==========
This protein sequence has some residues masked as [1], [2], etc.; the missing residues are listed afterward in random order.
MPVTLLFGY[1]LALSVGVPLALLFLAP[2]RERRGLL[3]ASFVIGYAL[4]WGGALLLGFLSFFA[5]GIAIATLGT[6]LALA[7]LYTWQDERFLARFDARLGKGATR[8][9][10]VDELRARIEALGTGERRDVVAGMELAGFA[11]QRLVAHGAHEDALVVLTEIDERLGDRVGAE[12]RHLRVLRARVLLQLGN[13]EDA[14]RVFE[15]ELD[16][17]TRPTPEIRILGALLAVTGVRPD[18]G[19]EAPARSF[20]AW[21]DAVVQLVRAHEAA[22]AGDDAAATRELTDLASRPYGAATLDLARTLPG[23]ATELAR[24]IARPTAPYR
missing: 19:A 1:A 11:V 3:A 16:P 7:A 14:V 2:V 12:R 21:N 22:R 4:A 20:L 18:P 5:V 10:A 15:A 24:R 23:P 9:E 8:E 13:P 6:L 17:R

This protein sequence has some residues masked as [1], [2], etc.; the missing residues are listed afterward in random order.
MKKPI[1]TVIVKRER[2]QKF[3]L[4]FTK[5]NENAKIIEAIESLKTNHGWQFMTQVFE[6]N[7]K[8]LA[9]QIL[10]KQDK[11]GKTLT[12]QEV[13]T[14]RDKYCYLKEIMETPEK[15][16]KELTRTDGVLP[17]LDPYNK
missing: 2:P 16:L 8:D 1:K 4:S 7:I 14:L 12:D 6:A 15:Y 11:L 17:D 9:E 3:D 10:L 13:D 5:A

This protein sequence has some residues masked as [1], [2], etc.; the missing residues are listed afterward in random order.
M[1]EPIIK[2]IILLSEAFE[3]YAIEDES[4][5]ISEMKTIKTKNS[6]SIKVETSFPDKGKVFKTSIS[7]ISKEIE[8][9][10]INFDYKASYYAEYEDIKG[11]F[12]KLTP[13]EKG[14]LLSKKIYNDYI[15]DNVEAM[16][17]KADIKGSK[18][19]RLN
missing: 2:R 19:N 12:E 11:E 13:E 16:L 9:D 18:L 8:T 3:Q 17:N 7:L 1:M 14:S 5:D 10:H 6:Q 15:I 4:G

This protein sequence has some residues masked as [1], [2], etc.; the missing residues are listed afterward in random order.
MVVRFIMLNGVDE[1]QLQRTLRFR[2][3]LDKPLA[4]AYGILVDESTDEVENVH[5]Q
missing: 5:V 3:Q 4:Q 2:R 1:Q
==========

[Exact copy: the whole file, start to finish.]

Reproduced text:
This protein sequence has some residues masked as [1], [2], etc.; the missing residues are listed afterward in random order.
MPVTLLFGY[1]LALSVGVPLALLFLAP[2]RERRGLL[3]ASFVIGYAL[4]WGGALLLGFLSFFA[5]GIAIATLGT[6]LALA[7]LYTWQDERFLARFDARLGKGATR[8][9][10]VDELRARIEALGTGERRDVVAGMELAGFA[11]QRLVAHGAHEDALVVLTEIDERLGDRVGAE[12]RHLRVLRARVLLQLGN[13]EDA[14]RVFE[15]ELD[16][17]TRPTPEIRILGALLAVTGVRPD[18]G[19]EAPARSF[20]AW[21]DAVVQLVRAHEAA[22]AGDDAAATRELTDLASRPYGAATLDLARTLPG[23]ATELAR[24]IARPTAPYR
missing: 19:A 1:A 11:V 3:A 16:P 7:A 14:V 2:V 12:R 21:N 22:R 4:A 20:L 18:P 5:V 10:A 15:A 24:R 23:P 9:E 8:E 13:P 6:L 17:R

This protein sequence has some residues masked as [1], [2], etc.; the missing residues are listed afterward in random order.
MKKPI[1]TVIVKRER[2]QKF[3]L[4]FTK[5]NENAKIIEAIESLKTNHGWQFMTQVFE[6]N[7]K[8]LA[9]QIL[10]KQDK[11]GKTLT[12]QEV[13]T[14]RDKYCYLKEIMETPEK[15][16]KELTRTDGVLP[17]LDPYNK
missing: 2:P 16:L 8:D 1:K 4:S 7:I 14:L 12:D 6:A 15:Y 11:L 17:D 9:E 3:D 10:L 13:D 5:A

This protein sequence has some residues masked as [1], [2], etc.; the missing residues are listed afterward in random order.
M[1]EPIIK[2]IILLSEAFE[3]YAIEDES[4][5]ISEMKTIKTKNS[6]SIKVETSFPDKGKVFKTSIS[7]ISKEIE[8][9][10]INFDYKASYYAEYEDIKG[11]F[12]KLTP[13]EKG[14]LLSKKIYNDYI[15]DNVEAM[16][17]KADIKGSK[18][19]RLN
missing: 2:R 19:N 12:E 11:E 13:E 16:L 9:D 18:L 8:T 3:Q 17:N 7:L 1:M 14:S 5:D 10:H 6:Q 15:I 4:G

This protein sequence has some residues masked as [1], [2], etc.; the missing residues are listed afterward in random order.
MVVRFIMLNGVDE[1]QLQRTLRFR[2][3]LDKPLA[4]AYGILVDESTDEVENVH[5]Q
missing: 5:V 3:Q 4:Q 2:R 1:Q